And we wrap up our whirlwind tour of limited-time-only, summer 2016 foodstuffs with what has to be the most idiosyncratically "summer 2016" thing that could possibly ever exist in edible form. Practically everything about this product - from the "back to school" chalkboard etching on the far-left hand side to the almost anachronistically quaint "available for a limited time only!" biplane banner next to brand mascot - just screams "ephemeral." The same way Crystal Pepsi pretty much summed up early '90s consumer culture in one haphazardly-marketed gimmick, I assure you people 20 years from now will reflect on these suckers as the mid 2010s-junk food zeitgeist. Scoff if you want, but I guaran-damn-tee you that, one day, these things are going to be in The Smithsonian, right beside a cobwebbed iPad Mini 4 and a faded "I'm with Her" bumper sticker.
I suppose the brownies don't really need any explaining - after all, these hexagonal beauties are pretty much the same thing as those Jack O' Lantern-shaped treats Little Debbie trots out every Halloween. Of course, what makes the products so interesting isn't what they taste like, but what they represent in sugary, cavity-causing form. Talk about a post-post-post-modern product - mass manufactured baked treats modeled after electronic pictographs meant to stand-in for fully-formed, declarative statements about one's temperament via mobile communications. You just know this shit is going to confuse the fuck out of people studying early 21st century history some day.
Seeing as how, at last count, there are at least 454 billion emojis available on a standard Apple mobile product, the range of emotive brownies is limited to just four expressive treats: your standard smiley face, a winking face (which, depending on whether or not the icing is smudged, can look either flirty or downright sinister), a love struck six-sided, neon-yellow visage with hearts for eyeballs and, of course, a smirking brownie rocking shades, almost as if to be stating "deal with it," before you promptly chew him up into a fine, mushy paste. The funny thing is that there appears to be far more emojis pictured on the packaging art (including a smooching emoji) that aren't represented in official brownie form. Or maybe some emoji brownies are really, really rare, like exotic Pokemon or something, and are only included in every five boxes. Which, even if that isn't true, I'm simply going to circulate if it was, because by golly, if anything can unify this fragmented sociopolitical quagmire called the United States, it's the unbreakable bonds of trying to find uncommon Little Debbie's snacks.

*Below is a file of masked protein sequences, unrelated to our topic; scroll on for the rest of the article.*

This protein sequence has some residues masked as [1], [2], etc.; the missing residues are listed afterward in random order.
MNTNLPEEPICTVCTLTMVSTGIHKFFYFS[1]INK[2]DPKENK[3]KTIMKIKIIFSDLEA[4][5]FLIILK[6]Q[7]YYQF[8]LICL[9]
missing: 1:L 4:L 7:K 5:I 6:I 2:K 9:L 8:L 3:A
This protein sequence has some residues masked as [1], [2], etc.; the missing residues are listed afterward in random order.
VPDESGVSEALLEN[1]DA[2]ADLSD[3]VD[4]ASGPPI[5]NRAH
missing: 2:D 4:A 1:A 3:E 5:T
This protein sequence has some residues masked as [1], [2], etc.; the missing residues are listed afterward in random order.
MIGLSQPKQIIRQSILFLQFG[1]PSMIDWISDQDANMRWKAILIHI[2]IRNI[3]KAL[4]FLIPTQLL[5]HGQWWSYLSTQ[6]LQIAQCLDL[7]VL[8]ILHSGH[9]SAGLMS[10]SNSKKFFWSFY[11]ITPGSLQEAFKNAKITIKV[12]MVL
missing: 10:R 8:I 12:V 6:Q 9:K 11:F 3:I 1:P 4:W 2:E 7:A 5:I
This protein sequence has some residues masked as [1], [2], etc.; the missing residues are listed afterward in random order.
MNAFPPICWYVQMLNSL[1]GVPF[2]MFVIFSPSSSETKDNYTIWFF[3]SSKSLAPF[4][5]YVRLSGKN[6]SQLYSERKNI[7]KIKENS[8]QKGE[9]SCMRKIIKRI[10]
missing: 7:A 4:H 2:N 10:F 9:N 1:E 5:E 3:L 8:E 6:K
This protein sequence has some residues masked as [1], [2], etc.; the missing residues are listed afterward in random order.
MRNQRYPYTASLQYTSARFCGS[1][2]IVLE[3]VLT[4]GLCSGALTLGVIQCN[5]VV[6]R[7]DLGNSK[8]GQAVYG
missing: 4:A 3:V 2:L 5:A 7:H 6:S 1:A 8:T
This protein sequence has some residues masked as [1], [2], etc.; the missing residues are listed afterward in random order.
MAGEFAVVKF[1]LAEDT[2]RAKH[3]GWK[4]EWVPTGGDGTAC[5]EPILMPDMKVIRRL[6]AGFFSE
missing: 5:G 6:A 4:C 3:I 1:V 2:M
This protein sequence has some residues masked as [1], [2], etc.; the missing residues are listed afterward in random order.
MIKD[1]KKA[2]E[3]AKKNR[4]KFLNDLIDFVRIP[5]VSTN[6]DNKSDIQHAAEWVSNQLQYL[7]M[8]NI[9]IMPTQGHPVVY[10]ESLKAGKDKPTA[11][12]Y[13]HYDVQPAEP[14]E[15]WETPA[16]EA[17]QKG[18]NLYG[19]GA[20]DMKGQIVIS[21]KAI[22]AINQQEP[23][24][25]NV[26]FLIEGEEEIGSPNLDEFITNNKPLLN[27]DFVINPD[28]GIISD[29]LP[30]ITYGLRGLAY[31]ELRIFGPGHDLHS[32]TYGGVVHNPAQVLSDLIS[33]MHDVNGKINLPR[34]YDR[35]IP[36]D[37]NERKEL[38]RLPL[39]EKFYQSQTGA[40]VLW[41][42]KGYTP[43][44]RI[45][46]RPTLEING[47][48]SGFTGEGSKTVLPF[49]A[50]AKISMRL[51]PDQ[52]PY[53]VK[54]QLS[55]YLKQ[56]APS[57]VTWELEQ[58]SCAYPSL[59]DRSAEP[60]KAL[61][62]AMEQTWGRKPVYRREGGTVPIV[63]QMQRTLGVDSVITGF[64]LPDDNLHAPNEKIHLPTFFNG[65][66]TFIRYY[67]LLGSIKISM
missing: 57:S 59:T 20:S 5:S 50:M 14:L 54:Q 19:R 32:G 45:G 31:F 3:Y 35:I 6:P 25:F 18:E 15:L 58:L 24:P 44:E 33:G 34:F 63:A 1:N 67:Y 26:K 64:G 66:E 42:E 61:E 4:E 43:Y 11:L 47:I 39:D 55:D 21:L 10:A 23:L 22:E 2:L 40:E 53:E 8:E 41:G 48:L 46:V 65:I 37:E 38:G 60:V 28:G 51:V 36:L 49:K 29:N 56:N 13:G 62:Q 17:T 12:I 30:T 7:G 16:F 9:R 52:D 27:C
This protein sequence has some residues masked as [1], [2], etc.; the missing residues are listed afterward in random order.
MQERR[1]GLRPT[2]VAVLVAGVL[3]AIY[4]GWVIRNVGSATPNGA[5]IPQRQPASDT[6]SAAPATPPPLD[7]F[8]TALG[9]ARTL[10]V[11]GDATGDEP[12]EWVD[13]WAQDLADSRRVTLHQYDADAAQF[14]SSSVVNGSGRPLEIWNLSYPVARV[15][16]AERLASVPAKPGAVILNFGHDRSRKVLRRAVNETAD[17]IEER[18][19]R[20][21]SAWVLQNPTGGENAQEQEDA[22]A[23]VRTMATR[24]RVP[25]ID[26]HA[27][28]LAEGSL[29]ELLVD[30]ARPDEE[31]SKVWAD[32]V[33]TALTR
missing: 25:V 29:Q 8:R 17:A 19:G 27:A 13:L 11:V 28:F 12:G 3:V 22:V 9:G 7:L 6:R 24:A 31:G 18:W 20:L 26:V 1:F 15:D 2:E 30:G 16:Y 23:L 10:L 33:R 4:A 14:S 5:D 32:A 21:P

And what better way to conclude our limited edition novelty-food-a-rama than under the smiling facade of a frosting-imbued spongy brownie? Ultimately, these schlocky, instantly-dated odes to the contemporary symbolize not only what was fantastic about the season's slate of special edition gimmicky foods, but really, the inherent (if not under-appreciated) value of junk food as cultural commodities altogether. Sure, all this presidential election and police brutality and Black Lives Matter and ISIS stuff is grabbing all the headlines now, but 20 years, do you think any of us will really give that much of a shit about any of those things? In 1993, everybody was abuzz about the Branch Davidians, Lorena Bobbitt, "Don't Ask, Don't Tell" and the Yasser Arafat\Yitzhak Rabin peace accords, but NOBODY brings them up in casual discourse 23 years down the road. Meanwhile, people are still yammering on and on about the first Jurassic Park movie, Mortal Kombat II and Squeezit. The important, newsworthy stuff, as much as we hate to to admit it, has an extremely short shelf-life, but the seemingly irrelevant pop cultural and consumer cultural dressings of the day? Somehow, they manage to gain some sort of transcendent appeal, becoming these relics that are simultaneously of-the-times but also above and beyond their chronological trappings. While most global affairs - the wars and the riots and the political controversies and all that jazz - hardly ever directly impact us, pretty much all of us are going to share the communal bonds of eating and watching the same mass-manufactured and mass-marketed things. And when today's pre-schoolers are out of college, I can pretty much guarantee you that when they reminisce about the "good old days" of 2016, they won't be reflecting on Vladimir Putin or the mass shootings or the aborted Turkish coup or Zika - rather, they're going to rally around the only thing that truly welded them together as a unified culture: emoji brownies and deep fried macaroni and cheese from Burger King.
Historians like Tacitus and Suetonious ain't got shit on me, folks. Do I have any regrets "squandering" so much time and energy on a round-up of low, low-culture consumer junk? Aye, regrets, I have none - indeed, I consider it an honor and a privilege to chronicle these most important issues, so generations both contemporary and not yet born can reflect on the otherwise forgotten beauty and the glory of what once was.